My first crack at it wasn’t great, I can say that in hindsight. I knew the language of screenplays much better than picture books; my Masters was in Screenwriting, but I hadn’t written prose for a very long time. I also didn’t have any kids, so I wasn’t in the habit of reading picture books.

We even mocked up a page of the book. As you can see the fonts are all over the place! Luckily for us we quickly discovered how expensive it would be to produce an animated picture book, and not especially commercially viable, so we abandoned the idea, and continued to focus on developing our kids’ animated TV series instead.

Good News at Last

After months of waiting, we finally heard in September 2015 that our application to Creative Europe was successful! We were awarded a large chunk of development money, which meant we had the resources we needed to develop our series to a professional standard.

Oh, what joy! We couldn’t believe it! It was full steam ahead for ‘Happy Horse’.

This wonderful news arrived the day before I was due to attend the London Screenwriters’ Festival – a massive annual event for screenwriters to hear talks, pitch their work, network and generally get motivated. I went along with a spring in my step and a song in my heart convinced I was the next big thing in children’s TV! I walked around the festival bursting to tell my news to anyone who would listen. One panel discussion sticks in my mind; it was all about getting into children’s television. I listened intently and plucked up the courage to approach the panel afterwards and ask a few questions. I made a note of all the panel members, especially the moderator, writer and producer Mellie Buse. She later became a really useful connection.

Next Big Goal

Back from the festival, ‘Happy Horse’ had one big goal for the next year, to pitch at Cartoon Forum in Toulouse, a 3-day pitching forum for animated TV. This was the cartoon event in Europe to attend. Thousands of broadcasters and investors from all over the world go there every year.

First, we had to be accepted. And once we were accepted, we’d need a beautifully crafted bible, a well-rehearsed 20-minute presentation and some actual animated content. We hadn’t animated a single second of the series so far (it costs so much, we hadn’t been able to). But, thinking big, we decided to produce a short version of our pilot episode. This was going to be a lot of work, but we were sure it was worth it.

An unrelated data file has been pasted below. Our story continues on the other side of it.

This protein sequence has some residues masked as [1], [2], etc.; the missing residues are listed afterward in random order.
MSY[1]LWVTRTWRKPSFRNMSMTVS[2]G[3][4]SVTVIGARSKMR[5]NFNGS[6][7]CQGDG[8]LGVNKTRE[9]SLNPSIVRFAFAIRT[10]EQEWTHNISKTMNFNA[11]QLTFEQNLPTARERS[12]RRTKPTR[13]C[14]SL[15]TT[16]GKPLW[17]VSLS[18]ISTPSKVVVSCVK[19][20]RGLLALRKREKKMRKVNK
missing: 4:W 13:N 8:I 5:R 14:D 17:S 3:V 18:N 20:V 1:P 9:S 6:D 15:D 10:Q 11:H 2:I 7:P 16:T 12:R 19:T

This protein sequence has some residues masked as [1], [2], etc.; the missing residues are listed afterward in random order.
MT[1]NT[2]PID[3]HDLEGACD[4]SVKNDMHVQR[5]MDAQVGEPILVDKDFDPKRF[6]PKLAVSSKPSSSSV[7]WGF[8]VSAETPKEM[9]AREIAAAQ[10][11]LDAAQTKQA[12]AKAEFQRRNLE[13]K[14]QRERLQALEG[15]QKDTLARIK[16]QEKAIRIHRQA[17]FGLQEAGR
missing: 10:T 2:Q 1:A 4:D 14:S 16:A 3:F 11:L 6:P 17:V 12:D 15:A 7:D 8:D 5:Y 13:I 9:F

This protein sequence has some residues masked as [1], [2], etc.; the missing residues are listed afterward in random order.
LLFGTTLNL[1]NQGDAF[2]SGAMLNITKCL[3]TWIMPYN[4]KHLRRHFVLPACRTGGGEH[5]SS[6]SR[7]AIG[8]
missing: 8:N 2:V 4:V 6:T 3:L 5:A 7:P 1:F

Coming Up in Part Three…

I write a shorter pilot episode and work with a script editor for the first time in my life; we see our animation come to life for the first time; and get on stage to pitch at not 1 but 3 big animation pitching events across Europe!

If you’re new to my blog

I’m Katy Segrove, a screenwriter who offers 1:1 coaching for writers and screenwriters. Grab a spot for September.

September is a brilliant time to work on a writing challenge. We often feel highly motivated to get something on paper before the end of the year.

Working with a coach helps you set a goal and stick to it, tackle a block; or embark on the marketing and networking side of being a writer.

Often we put loads of effort into writing something, but when it comes to actually sending it out, we talk ourselves out of it.  Sound familiar? Having the support of a coach makes it a lot easier. 

To find out more about my coaching head over to Pick Up Your Pen. Got any questions? Let’s have a quick ‘no strings’ chat. Send me a message to set that up.